The Formula 1 season is over, Daniel Ricciardo has secured a test seat for 2023, and I’m sitting behind the wheel of another supercar with a packed weekend of driving ahead. The only thing between me and a thousand kilometres of the best roads in NSW is the gargantuan fuel bill I’m about to rack up at the expense of the twin-turbo V8-powered Aston Martin Vantage F1 Edition. Are you ever going to make an excuse for pointing an Aston Martin at a few twisties? Of course not.
So what’s special about the 2022 Aston Martin Vantage F1 Edition? If you’re a fan of Formula 1 you’ll immediately recognise it as the official safety car, but there’s more under the skin than the rear wing would suggest. More power for one, alongside a stiffer chassis, and sharper response from suspension, steering, and brakes that recognise the attitude associated with the ‘F1 Edition’ badges everywhere.
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2022 Aston Martin Vantage F1 Edition at a Glance
|2022 Aston Martin Vantage F1
|4.0-litre twin-turbo V8
|393kW @ 6000rpm
|685Nm @ 2000–5000rpm
|Eight-speed torque convertor automatic
What Powers the 2022 Aston Martin Vantage F1 Edition?
You’ll recognise the 4.0-Liter Twin-Turbo V8 as it’s been lifted from Mercedes-AMG. That doesn’t make it any less special and with Mercedes switching out the engine in favour of a 4-cylinder hybrid powerplant in their new C63 it’s also the last of a dying breed.
Not only is this one of the best-sounding cars I’ve driven this year, but it feels modern, delivers umpteen power, and provides smiles at any speed with a raucous bark.
Does it Have Any Particular Quirks?
I usually avoid pointing out specific quirks with supercars but I can’t help myself with the Aston Martin Vantage F1 Edition because there are so many questions. In a time when manufacturers are going ‘touchscreen everything,’ it seems Aston has gone the opposite direction, turning basic sliders and dials into buttons.
They start with putting the car into gear, why are there separate push buttons for drive, park, and reverse? Your eyes transition down, why are there so many buttons on the centre stack? Your eyes transition upwards, why does the infotainment look like it’s from 2010? You grab the steering wheel, why is it square? You go to adjust the aircon vents, why do they feel like they’re 3D printed in our neighbour’s shed? No Apple CarPlay or Android Auto?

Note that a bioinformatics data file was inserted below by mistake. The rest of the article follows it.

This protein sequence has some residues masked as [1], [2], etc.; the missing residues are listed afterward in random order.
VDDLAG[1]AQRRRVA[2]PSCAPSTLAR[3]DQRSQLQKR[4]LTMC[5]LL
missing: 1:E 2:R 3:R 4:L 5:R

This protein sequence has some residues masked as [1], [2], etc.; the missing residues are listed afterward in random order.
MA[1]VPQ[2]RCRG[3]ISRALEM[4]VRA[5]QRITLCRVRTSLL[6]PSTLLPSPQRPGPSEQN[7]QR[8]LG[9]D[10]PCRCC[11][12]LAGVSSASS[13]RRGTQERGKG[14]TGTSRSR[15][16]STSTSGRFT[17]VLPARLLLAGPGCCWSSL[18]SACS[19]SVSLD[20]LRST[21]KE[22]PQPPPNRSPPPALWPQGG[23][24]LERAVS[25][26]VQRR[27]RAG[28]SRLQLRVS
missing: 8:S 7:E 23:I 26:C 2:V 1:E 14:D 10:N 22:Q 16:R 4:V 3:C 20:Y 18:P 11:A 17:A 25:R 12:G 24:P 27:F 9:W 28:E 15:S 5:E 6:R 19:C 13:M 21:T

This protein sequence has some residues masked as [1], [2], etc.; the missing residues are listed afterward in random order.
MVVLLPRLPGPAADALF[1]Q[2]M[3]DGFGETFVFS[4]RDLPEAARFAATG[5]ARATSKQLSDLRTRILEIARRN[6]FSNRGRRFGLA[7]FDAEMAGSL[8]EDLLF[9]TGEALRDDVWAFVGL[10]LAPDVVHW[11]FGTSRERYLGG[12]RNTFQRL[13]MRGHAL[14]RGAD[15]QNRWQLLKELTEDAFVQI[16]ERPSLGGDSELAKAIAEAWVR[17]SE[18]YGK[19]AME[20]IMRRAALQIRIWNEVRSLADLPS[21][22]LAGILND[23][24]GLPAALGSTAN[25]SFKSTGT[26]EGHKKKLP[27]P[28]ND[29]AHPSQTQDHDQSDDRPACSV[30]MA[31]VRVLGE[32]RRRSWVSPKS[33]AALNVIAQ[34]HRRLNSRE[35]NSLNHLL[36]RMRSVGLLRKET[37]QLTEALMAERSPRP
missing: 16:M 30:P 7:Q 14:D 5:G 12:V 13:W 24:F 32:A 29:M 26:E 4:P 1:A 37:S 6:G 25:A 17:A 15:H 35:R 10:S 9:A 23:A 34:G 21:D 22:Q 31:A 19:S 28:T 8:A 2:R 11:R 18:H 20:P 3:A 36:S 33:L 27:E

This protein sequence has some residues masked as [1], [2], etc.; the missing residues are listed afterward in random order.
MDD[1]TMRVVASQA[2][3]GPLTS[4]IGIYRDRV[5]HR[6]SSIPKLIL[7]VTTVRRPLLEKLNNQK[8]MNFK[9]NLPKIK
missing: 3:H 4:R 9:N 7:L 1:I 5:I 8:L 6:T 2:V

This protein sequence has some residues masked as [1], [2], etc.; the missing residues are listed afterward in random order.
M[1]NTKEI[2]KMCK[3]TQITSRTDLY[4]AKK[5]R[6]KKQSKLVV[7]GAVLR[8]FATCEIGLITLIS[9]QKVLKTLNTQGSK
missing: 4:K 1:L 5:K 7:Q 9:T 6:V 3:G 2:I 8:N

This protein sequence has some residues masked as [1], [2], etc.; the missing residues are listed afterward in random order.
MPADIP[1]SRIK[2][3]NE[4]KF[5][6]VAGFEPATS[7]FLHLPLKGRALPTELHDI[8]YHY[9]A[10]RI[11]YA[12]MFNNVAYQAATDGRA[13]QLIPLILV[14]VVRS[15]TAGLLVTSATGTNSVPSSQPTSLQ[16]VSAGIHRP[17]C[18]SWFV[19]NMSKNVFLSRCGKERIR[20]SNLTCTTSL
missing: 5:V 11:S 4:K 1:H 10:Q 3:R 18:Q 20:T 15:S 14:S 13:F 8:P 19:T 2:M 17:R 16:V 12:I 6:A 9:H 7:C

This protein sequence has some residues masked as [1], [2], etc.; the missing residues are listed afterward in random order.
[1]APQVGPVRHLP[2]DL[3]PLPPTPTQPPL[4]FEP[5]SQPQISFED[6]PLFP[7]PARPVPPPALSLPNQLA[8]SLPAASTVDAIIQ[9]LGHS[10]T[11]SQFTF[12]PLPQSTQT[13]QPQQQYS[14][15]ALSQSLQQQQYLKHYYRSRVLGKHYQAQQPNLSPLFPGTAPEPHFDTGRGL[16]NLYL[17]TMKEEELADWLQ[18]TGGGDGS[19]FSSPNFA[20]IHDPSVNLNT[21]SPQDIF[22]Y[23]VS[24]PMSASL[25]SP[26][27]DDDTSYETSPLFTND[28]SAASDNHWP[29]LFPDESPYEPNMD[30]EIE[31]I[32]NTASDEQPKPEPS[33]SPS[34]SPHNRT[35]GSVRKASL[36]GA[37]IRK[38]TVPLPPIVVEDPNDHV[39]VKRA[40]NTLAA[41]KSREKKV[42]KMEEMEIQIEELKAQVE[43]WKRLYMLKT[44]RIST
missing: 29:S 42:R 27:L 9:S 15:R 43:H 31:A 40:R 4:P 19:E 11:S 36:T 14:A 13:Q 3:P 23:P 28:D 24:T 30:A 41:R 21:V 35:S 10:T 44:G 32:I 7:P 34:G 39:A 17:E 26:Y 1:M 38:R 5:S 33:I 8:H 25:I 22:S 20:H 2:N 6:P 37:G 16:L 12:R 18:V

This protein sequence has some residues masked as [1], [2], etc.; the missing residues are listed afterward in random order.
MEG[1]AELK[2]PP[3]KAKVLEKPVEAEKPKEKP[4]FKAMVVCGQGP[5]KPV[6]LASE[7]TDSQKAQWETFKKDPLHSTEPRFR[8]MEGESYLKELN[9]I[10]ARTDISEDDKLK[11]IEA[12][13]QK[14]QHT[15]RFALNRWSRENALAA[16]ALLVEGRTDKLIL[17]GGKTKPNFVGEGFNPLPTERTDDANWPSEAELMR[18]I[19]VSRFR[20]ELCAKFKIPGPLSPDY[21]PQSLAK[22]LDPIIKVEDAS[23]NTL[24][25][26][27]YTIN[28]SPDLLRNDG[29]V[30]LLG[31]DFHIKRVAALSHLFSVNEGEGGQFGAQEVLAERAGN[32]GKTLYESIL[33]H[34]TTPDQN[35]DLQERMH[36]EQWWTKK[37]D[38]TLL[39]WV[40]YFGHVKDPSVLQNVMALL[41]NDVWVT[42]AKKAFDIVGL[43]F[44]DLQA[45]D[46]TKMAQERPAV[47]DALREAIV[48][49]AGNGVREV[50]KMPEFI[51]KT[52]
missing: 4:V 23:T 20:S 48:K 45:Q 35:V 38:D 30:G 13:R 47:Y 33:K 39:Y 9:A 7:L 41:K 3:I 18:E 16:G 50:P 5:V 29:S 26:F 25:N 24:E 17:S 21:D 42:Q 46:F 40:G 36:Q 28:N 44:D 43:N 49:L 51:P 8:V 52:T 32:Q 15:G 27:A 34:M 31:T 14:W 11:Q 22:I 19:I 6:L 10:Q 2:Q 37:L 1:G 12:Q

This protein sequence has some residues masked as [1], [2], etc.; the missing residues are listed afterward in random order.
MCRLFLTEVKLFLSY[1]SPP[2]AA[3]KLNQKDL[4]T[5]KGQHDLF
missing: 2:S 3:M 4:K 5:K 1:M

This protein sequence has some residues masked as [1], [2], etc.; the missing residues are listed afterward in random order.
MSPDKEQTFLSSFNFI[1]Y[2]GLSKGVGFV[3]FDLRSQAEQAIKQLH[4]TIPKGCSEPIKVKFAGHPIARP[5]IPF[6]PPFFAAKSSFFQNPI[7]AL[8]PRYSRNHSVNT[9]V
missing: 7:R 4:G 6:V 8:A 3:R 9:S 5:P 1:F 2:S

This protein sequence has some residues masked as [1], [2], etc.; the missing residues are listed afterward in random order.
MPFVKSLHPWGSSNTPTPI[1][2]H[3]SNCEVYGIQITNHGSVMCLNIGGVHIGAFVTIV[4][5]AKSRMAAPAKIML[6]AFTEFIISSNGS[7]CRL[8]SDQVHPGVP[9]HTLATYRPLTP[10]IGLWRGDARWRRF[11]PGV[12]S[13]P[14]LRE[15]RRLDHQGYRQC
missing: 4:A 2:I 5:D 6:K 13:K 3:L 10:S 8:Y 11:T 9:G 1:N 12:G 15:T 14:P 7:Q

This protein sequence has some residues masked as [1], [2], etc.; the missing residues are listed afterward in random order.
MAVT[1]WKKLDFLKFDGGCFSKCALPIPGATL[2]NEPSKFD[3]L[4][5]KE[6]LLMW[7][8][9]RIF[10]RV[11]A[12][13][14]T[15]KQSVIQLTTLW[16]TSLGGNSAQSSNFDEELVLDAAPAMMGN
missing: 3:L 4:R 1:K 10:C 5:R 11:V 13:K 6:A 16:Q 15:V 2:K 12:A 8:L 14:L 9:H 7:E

For a car that’s drop-dead gorgeous from the outside, sounds great, and is fun to drive, the interior lets it down. Without knocking it too hard, it seriously needs an update.
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How Does the 2022 Aston Martin Vantage F1 Edition Drive?
Just how sporty is it? This question came up often while talking to fans of the car, they still remember the comments made by Charles Leclerc at the 2022 Australian Grand Prix where he talked about this very car being too slow on the track.
In a statement to the media, Charles said he “wanted to complain on the radio” about the pace of the car, “but then I checked how much the safety car was sliding in the corner, and I don’t think there was anything more that he could give, so I didn’t want to put too much pressure.”
My answer to the question is two-fold. Is it sporty? Yes. Is it sporty compared to the competition? Not quite.
On the street, it’s as quick of a car as you could ask for. It handles very well, the steering is sharp with plenty of feeling on centre, the brakes are great for street driving, and the connectivity through your hands, feet, and buttocks is plentiful. For a rear-wheel drive coupe with over 500 horsepower, it’s not skittish, actually quite the opposite, it’s focused and useable.
So where’s the catch? From the outside, you’d imagine the car would have more in common with a Lamborghini Huracan STO, but in reality, it bridges a gap between outright pace and comfort – similar to the current Porsche 992 GT3 I drove for 1000km in just four days. While the Porsche is scalpal, the Aston adds brute force with its throaty engine and aggressive styling. It’s a step down from the Porsche in outright pace, but it’s an Aston Martin.
Look over the fence at its engine-shared cousin in the Mercedes-AMG GTR (which produces more power) and that car is faster and just as exciting to look at, however, it’s not an Aston. And that’s where the Vantage F1 Edition left us.
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Man of Many’s Take on the 2022 Aston Martin Vantage F1 Edition
|2022 Aston Martin Vantage F1
|$340,926 plus on-road costs
|Colour of our test car
|AM Heritage Racing Green
|Interior Package 2×2 Twill Satin Carbon Fibre ($8210)
Rear diffuser insert and body-coloured blades ($1570)
|Price as tested
|$350,706 plus on-road costs
You could compare the Aston Martin Vantage F1 Edition to a myriad of cars on paper but that’s not the point. I had more comments driving the Vantage than any car this year (mostly congratulating me on my crypto fortune). People appreciate an Aston Martin more than any other car at this price point. It looks great, sounds great, gets attention, and is plenty fast enough for street driving.
If you want an Aston Martin, you’re not cross-shopping brands. You’ve decided you want one, you’ll buy one, and in the case of the F1 Edition, you’ll find everything you want on the performance and theatrics side of the equation. Assuming you can look beyond the buttons and infotainment.
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